• Definition of how the Section 105 plan is funded
  • Specific information regarding COBRA, HIPAA, ACA and any other federal mandates

A business may administer its own Section 105 plan using requisite software, but this is generally not recommended because errors in plan administration can be extremely costly and subject to high penalties.

It is generally cost-effective to choose a qualified plan administrator who can ensure that the business is protected and meets the legal requirements. Specific legal requirements include the below:

  1. COBRA – plans with 20 or more participants must offer COBRA benefits that allow an employee to continue receiving medical benefits after termination. The employee must pay for the cost of their plan, but this allows plan continuance until another employer is found.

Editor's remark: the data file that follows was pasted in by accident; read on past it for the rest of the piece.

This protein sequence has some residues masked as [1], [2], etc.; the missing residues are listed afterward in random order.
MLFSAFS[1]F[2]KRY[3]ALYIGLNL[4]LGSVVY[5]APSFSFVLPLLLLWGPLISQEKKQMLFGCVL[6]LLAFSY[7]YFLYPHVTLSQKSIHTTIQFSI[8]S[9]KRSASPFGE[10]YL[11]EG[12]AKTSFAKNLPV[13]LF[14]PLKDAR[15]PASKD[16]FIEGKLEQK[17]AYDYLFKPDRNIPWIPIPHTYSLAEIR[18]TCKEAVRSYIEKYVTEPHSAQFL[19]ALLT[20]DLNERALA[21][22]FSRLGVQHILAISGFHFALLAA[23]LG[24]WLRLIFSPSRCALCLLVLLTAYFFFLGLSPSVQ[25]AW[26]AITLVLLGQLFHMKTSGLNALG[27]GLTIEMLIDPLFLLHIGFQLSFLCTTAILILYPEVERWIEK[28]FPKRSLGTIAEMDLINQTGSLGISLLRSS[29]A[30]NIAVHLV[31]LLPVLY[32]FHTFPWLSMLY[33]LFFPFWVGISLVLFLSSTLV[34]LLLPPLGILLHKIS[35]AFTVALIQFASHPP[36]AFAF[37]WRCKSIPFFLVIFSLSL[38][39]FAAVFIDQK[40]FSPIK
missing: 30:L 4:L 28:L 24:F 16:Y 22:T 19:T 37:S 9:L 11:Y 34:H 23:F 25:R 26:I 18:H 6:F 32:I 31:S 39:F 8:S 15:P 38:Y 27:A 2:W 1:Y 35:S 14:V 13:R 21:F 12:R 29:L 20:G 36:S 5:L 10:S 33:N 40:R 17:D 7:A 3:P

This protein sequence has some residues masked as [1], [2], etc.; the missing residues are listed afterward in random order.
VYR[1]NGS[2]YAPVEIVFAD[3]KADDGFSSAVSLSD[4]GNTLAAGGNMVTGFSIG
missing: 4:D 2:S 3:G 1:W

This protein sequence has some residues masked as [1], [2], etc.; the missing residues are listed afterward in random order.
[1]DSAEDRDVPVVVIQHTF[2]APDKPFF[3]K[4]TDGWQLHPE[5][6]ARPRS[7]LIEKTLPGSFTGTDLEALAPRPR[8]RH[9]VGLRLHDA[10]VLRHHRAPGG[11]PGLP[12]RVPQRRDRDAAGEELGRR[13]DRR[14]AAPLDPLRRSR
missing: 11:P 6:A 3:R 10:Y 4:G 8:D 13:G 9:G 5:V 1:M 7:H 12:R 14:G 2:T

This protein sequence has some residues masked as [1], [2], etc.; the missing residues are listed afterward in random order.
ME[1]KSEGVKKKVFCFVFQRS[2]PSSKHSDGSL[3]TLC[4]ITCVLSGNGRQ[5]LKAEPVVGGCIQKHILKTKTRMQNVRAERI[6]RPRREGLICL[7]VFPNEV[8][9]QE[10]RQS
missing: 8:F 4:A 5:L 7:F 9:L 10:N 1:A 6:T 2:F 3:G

2. IRS plan documentation – Section 105 plans must comply with IRS requirements, including defined expense eligibility, employer contribution amounts and proper documentation of expenses that were paid.
  3. Health Insurance Portability and Accountability Act (HIPAA) – HIPAA requirements require that protected health information should be given to the company processing reimbursement claims and should be held confidentially.
  4. Employee Retirement Income Security Act (ERISA) – Under ERISA, Section 105 plans are included as employee welfare plans. Summary plan descriptions and information must be provided to each employee. Employers cannot endorse any specific health insurance plan, and must not directly pay for a specific plan.